It pays to write a letter!

On my drive home from work, I sometimes listen to NPR’s “All Things Considered.”  Sometimes they have very curious and interesting stories that I don’t get to hear or read about elsewhere.  Today was a good one.

The astrophysicist who declared Pluto a “dwarf planet” was interviewed.  He shared the story of the letter written by 7 year old Will Galmot who noticed that Pluto was not part of the exhibit at the American Museum of Natural History. When Tyson wrote his book, The Pluto Files: The Rise and Fall of America’s Favorite Planet, he featured Will’s letter prominently in the front of the book.

I’m not a big star-gazer and astronomy is not an interet of mine, but kids and their exploints/interests/development are.  I think it is fantastic that Will’s mom or dad encouraged him to write to the Museum to register the fact that a planet was missing from the display. I can only imagine the discussion between parent and child as they viewed the display and wondered what happened to Pluto. Rather than leave the issue lay (or is that lie?), Will wrote his letter noting the Museum’s error!  That is priceless!

What do you want to bet Will grows up to be a scientist?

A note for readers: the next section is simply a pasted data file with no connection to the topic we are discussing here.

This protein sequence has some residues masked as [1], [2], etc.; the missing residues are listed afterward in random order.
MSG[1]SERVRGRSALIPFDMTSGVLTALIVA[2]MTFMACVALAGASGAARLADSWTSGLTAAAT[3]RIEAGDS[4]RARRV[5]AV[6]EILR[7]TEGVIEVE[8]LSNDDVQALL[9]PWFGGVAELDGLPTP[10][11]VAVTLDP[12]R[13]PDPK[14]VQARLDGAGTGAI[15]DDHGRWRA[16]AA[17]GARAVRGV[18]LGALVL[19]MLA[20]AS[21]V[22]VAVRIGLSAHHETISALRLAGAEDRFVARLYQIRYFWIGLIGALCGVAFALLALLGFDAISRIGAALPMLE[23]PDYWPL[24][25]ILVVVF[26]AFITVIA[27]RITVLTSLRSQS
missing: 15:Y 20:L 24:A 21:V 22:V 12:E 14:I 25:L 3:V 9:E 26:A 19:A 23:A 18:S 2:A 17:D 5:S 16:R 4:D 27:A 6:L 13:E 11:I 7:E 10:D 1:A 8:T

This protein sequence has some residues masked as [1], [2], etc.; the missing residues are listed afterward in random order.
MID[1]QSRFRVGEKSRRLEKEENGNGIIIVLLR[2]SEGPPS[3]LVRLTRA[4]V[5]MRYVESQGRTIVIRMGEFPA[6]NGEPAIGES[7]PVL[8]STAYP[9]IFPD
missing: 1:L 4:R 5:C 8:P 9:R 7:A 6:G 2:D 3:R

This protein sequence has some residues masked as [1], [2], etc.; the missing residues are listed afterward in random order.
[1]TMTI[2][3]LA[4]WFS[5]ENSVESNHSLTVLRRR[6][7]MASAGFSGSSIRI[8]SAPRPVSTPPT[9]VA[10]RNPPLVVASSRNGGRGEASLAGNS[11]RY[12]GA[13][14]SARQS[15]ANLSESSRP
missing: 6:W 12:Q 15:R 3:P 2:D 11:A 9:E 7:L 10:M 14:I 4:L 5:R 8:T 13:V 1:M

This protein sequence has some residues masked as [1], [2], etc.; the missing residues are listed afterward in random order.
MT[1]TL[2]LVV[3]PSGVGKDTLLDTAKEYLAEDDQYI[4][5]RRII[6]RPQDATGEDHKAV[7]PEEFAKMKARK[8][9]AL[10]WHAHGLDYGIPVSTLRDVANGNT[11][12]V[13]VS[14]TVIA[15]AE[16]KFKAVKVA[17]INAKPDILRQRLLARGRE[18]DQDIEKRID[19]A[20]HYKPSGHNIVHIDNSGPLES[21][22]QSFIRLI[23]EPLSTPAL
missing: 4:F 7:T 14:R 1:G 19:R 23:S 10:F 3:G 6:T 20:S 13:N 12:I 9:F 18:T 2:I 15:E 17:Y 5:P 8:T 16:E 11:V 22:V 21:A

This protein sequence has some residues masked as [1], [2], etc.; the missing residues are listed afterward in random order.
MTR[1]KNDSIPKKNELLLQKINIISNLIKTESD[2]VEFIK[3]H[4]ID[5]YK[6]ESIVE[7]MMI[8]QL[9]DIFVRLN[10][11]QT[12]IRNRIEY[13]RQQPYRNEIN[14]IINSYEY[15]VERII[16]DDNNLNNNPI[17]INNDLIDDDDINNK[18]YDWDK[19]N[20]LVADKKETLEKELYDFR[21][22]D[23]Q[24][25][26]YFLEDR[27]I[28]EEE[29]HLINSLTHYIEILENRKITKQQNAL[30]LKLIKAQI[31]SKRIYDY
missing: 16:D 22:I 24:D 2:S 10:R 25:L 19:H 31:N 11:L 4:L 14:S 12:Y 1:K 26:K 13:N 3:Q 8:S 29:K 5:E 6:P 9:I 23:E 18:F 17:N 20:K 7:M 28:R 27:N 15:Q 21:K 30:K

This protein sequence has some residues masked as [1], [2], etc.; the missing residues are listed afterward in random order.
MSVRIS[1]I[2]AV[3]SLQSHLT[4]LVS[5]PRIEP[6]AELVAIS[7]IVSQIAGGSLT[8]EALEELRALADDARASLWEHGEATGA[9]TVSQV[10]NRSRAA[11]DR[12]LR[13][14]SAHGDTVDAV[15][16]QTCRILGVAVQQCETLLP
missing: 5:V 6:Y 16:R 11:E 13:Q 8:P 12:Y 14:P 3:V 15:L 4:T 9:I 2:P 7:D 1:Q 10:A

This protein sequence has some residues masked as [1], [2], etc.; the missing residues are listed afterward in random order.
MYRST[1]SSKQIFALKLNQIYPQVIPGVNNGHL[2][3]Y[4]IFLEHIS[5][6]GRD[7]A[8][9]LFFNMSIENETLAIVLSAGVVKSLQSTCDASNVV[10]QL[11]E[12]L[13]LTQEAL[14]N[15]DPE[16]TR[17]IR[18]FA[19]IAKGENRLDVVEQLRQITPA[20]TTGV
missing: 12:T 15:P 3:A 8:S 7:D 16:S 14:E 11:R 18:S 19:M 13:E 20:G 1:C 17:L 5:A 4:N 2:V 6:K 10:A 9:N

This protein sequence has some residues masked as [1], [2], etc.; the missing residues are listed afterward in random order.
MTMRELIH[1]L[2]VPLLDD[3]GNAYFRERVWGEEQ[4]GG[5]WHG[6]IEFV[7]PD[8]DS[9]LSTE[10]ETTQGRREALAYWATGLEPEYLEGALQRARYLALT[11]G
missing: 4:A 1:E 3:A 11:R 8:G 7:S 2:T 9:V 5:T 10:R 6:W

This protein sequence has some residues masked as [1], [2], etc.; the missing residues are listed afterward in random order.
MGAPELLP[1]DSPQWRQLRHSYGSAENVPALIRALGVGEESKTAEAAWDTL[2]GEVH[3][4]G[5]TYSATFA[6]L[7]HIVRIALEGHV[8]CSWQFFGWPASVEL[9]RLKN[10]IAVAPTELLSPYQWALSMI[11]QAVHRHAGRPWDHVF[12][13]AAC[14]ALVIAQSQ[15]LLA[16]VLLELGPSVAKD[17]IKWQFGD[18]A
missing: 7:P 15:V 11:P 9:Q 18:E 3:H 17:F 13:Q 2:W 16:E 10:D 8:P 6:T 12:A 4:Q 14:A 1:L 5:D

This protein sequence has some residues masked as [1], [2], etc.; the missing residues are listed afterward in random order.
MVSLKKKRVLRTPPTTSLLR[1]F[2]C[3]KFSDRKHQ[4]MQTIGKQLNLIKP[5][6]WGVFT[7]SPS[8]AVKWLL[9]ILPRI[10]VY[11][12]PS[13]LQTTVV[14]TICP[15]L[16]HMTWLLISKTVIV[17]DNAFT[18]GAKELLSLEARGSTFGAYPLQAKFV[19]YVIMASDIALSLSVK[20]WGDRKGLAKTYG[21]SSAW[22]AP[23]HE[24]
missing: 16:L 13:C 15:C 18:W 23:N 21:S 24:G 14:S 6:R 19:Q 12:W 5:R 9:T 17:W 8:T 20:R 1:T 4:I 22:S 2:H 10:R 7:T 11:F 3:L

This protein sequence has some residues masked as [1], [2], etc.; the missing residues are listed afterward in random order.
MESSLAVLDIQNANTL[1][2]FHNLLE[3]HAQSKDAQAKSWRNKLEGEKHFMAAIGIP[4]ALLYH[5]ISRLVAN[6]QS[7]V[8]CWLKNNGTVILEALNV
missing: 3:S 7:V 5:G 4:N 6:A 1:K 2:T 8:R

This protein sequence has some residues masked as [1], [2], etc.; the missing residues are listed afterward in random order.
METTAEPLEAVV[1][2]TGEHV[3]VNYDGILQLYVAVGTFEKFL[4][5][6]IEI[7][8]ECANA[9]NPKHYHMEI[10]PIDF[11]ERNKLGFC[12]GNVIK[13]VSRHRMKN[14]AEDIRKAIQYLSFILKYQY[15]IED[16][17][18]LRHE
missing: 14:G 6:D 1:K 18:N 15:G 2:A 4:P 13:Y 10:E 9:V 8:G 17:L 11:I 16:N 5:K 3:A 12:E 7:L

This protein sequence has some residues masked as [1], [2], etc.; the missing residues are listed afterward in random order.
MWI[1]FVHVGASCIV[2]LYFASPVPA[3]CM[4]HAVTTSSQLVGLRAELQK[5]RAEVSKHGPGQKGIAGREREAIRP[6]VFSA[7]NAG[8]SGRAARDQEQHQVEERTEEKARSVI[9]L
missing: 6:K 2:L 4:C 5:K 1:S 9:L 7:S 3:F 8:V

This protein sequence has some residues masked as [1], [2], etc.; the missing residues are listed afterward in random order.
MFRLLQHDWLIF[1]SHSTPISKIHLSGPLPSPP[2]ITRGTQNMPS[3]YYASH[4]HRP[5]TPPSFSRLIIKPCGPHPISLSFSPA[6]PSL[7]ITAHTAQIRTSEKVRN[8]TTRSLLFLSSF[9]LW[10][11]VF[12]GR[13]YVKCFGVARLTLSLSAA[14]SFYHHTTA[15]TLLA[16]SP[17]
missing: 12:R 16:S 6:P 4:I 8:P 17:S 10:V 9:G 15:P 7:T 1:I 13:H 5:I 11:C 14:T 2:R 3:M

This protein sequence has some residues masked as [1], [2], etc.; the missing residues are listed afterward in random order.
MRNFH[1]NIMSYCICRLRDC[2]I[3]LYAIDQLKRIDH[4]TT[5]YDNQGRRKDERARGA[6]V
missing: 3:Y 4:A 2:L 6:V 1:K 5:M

You can read all about it here, as well as see Will’s letter and drawing of Pluto informing the Museum folks what the planet looked like so they could reinstate it into the display.


5 thoughts on “It pays to write a letter!

  1. Ian, I knew you would find this interesting as I recall you were interested in all things “astronomical.”

    Laurel, thanks for visiting the blog and making a comment. The Tyson guy’s point was that Pluto is made up of ice and if it were to come close to the sun it would “grow a tail” like a comet, which is one contributing factor to it being declassified. The other point he made is that its orbital path crosses another planet’s path, which no other planet does. heh…what do I know…it was just interesting to hear it all. Come back and visit again!!

  2. I hope Will still views Pluto as a planet, which it most certainly is, the nonsensical IAU definition (rejected by many professional astronomers) notwithstanding.

    If an object is not self-luminous (not a star itself), is spherical, and orbits a star, it’s a planet.

  3. I used to listen to All Things Considered regularly [it is broadcast on a radio station here], but they have moved it earlier in the evening and I seldom catch it now. Thanks for the heads up — I shall listen to it when I get home.

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